13 February 25, 2003CAWS 7th Annual Meeting - Buffers Buffer Conclusions 1) Buffer regulations don’t consider individual buffer functions nor the characteristics or condition of the buffer. 2) Buffer size is either “fixed” or “variable” Fixed width – easily enforced, existing and proposed conditions not considered Variable width - Considers site specific conditions, trained staff, variability

14 February 25, 2003CAWS 7th Annual Meeting - Buffers Buffer Conclusions Combined Approach: a) Education – designers, reviewers and “the Public” b) Accepted and defensible protocol for design & application c) Combine with LID & BMPs d) Maintenance/Management e) Enforcement

15 February 25, 2003CAWS 7th Annual Meeting - Buffers Vegetative Buffer White Paper -Drafted by CAWS members for use by designers and regulatory agencies & commissions - Academically and legally critiqued - Purpose: education, design parameters, review criteria, management methods

16 February 25, 2003CAWS 7th Annual Meeting - Buffers16 Vegetative Buffer White Paper Motivation: - Science based methodology for design, regulation and effective management of vegetative buffers - Version Working document - Initial focus: Protecting and improving water quality

17 February 25, 2003CAWS 7th Annual Meeting - Buffers17 Vegetative Buffer Functions 1. Sediment removal (filtration) 2.Nutrient removal (plant uptake & soil adsorption) 3.Stormwater runoff (filtration & infiltration) 4.Water temperature moderation 5.Habitat and wildlife diversity

18 February 25, 2003CAWS 7th Annual Meeting - Buffers18 Buffer Sizing and Design General Considerations -“one size does not fit all” 1.Objectives must be defined 2.Watershed position 3.Existing plant composition and density 4.Soils and Slope conditions (above & within buffer area)

19 February 25, 2003CAWS 7th Annual Meeting - Buffers19 Buffer Sizing and Design Objectives: 1.Runoff filtration & infiltration 2.Streambank stabilization 3.Downstream flood attenuation 4.Wildlife habitat and corridors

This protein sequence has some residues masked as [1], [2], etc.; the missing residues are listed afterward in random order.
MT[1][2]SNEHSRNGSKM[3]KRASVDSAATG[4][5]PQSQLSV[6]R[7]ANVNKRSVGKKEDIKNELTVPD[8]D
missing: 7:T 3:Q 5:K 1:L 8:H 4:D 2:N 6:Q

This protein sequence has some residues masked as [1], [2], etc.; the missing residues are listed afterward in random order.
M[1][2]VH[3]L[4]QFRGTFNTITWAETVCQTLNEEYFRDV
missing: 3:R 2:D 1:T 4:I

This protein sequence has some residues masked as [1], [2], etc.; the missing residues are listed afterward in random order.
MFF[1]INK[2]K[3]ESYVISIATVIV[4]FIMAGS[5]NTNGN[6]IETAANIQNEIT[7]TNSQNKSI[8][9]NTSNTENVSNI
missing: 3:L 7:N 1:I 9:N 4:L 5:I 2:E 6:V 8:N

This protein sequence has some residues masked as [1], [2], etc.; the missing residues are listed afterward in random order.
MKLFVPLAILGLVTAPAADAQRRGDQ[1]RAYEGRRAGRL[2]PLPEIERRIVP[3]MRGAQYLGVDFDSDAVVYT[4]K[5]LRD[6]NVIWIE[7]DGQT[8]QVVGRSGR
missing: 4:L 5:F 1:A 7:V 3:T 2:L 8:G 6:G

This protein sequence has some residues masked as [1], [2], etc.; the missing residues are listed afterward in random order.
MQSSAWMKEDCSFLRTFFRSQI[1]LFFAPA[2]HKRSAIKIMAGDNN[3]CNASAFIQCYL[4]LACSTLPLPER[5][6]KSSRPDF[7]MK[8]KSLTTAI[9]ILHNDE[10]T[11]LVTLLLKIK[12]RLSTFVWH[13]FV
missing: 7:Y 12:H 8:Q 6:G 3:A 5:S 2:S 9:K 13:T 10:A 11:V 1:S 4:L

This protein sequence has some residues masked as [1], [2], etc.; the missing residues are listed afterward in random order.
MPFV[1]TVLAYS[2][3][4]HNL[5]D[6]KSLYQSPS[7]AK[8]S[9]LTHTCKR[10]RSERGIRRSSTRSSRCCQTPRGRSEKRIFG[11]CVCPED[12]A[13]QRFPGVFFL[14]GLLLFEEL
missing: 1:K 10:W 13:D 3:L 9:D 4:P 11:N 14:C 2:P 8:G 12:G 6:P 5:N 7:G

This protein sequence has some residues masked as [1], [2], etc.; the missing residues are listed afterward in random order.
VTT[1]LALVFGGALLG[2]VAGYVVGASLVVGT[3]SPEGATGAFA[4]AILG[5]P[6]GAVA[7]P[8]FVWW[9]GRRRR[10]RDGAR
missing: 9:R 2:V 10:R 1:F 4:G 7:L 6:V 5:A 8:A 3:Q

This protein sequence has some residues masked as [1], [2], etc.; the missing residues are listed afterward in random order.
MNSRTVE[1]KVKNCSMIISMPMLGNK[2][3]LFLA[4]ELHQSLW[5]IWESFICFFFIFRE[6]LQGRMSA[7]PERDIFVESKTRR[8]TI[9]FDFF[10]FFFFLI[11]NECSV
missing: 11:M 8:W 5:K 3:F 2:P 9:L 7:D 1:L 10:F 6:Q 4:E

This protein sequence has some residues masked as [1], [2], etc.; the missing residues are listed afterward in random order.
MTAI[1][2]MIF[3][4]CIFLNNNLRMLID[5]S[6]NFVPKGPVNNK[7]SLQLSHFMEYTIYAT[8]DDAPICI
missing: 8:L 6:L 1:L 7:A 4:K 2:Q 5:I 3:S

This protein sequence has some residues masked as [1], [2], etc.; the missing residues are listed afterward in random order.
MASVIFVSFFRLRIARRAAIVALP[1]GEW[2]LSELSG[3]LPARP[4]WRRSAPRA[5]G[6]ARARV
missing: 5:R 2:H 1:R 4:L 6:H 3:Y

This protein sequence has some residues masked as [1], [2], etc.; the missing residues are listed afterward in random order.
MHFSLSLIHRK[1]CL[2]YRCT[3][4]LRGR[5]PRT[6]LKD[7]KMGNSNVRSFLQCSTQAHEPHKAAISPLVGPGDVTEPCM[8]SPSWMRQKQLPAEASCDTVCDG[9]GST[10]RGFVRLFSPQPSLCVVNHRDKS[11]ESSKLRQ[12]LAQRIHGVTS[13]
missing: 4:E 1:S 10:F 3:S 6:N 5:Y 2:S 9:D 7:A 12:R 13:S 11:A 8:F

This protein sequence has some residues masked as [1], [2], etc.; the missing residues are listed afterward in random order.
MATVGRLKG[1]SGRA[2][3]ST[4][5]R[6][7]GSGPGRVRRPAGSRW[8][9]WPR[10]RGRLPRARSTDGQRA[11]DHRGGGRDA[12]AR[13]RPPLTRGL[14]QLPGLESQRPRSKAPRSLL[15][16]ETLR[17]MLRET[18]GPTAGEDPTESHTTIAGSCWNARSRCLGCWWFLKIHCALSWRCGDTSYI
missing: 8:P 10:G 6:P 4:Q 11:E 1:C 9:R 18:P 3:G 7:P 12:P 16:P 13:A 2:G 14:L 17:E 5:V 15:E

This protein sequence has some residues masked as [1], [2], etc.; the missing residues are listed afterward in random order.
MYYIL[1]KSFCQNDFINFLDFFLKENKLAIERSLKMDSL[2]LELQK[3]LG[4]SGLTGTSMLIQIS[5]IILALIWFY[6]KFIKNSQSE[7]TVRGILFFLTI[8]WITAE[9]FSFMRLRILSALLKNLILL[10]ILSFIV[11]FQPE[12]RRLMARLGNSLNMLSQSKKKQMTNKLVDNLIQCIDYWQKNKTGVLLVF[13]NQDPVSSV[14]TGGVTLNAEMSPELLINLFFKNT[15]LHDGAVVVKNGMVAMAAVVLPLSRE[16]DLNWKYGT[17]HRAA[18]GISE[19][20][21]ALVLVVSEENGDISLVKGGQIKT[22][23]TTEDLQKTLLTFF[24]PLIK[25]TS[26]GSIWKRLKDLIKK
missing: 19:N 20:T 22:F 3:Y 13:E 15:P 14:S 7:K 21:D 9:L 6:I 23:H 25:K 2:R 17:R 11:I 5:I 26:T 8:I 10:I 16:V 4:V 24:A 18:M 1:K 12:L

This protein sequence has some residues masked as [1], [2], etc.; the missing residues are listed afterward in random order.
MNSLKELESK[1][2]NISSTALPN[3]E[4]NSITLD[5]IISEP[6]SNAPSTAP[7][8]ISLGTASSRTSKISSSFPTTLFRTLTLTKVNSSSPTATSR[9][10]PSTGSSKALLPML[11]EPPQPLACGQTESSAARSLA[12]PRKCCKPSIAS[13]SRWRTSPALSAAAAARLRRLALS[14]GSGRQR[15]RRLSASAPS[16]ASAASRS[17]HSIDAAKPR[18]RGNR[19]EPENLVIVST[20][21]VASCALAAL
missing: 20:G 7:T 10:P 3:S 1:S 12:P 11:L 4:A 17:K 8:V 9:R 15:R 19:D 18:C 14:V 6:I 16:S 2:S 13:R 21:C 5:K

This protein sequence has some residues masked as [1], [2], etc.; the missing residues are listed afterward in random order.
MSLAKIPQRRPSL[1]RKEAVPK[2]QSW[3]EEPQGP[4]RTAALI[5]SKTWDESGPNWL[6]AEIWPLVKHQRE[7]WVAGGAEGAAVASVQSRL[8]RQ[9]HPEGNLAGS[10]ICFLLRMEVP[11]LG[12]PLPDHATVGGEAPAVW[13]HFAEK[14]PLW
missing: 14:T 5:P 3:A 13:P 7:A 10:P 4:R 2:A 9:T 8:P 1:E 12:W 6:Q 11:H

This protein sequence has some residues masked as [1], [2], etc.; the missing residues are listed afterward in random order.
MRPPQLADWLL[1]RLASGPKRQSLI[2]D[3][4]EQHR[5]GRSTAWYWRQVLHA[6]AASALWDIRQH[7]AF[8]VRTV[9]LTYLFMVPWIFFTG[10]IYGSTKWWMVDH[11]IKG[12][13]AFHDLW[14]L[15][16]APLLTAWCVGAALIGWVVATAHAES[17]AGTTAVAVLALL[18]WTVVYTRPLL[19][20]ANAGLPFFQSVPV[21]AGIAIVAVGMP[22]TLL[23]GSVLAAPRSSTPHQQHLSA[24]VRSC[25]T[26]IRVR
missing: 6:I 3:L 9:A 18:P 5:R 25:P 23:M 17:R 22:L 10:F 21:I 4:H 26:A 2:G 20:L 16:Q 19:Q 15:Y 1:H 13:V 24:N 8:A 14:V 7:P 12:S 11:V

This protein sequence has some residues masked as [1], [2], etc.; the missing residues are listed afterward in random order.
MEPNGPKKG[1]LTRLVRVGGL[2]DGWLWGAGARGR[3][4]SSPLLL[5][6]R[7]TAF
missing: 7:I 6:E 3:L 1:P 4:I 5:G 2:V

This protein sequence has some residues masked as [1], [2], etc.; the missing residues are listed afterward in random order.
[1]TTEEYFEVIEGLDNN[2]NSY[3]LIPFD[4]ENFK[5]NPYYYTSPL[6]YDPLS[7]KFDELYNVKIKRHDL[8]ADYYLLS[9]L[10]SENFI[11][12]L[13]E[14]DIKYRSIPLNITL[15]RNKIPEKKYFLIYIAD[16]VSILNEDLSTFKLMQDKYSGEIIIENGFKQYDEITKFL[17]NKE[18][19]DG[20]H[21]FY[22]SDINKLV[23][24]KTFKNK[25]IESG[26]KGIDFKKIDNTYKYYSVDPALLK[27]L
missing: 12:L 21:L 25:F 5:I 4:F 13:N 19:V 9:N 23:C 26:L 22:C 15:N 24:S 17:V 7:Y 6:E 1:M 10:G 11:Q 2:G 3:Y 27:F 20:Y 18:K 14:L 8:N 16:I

20 February 25, 2003CAWS 7th Annual Meeting - Buffers20 Buffer Sizing and Design Watershed position 1.Position does impact effectiveness 2.Buffering low order streams (1st-3rd), greater impact on water quality than wider buffers on large order streams – sediment source control

21 February 25, 2003CAWS 7th Annual Meeting - Buffers21 Buffer Sizing and Design Existing plant composition and density Inventory existing species & density Use “undisturbed” riparian community as guide for enhancement/management Ground cover critical element Microtopgraphy within buffer area may permit channeling of surface flow

22 February 25, 2003CAWS 7th Annual Meeting - Buffers22 Buffer Sizing and Design Soils and Slope Placement of well developed vegetative buffer strip (VBS) between erosive soils or soils exposed for extend periods reduces the velocity of runoff, thus reducing scour potential & sediment movement, and promotes sheet flow/infiltration

23 February 25, 2003CAWS 7th Annual Meeting - Buffers23 Buffer Size: Recommend Width for Water Quality Approaches: 1.Regression analysis (Dillaha, et al., 1986) quantify buffer performance based on sediment, nitrogen and phosphorus removal - Based on limited database, low flow rates (1.8L/s-m), narrow buffers <11.2 meters - Site specific, slope not considered - Requires subshed runoff to be calculated using standard engineering analysis - Trial and error, checking tool

24 February 25, 2003CAWS 7th Annual Meeting - Buffers24 2.Welsch (1991) “Three Zone Method” 3.Sweeney (1992) modified “Three Zone” fixed width Three Zone method for riparian forest restoration 4.Westchester Environmental Management Council Method considers slope Buffer Size: Recommend Width for Water Quality

25 February 25, 2003CAWS 7th Annual Meeting - Buffers25 ZoneWidthPurpose Zone #1- Trees T.O.B to 5-8 m (15-25 ft) landward Bank stabilization, moderate water temperature, promote algal growth, woody debris input, nutrient & detritus processing Zone #2 – Trees & Shrubs Landward edge of zone #1 to 3 to >100 m ( ft) Long-term sequestering of nutrients, sediments, and other pollutants, runoff infiltration Zone #3- Grass or Herbaceous Upland edge of #2 to 3 meters if used with zones 1 & 2, or 10.6 m (35 ft) alone. Slow runoff, filter sediment promote infiltration, nutrient uptake, and sheet flow (after Welsch, 1991) Welsch (1991) “Three Zone Method”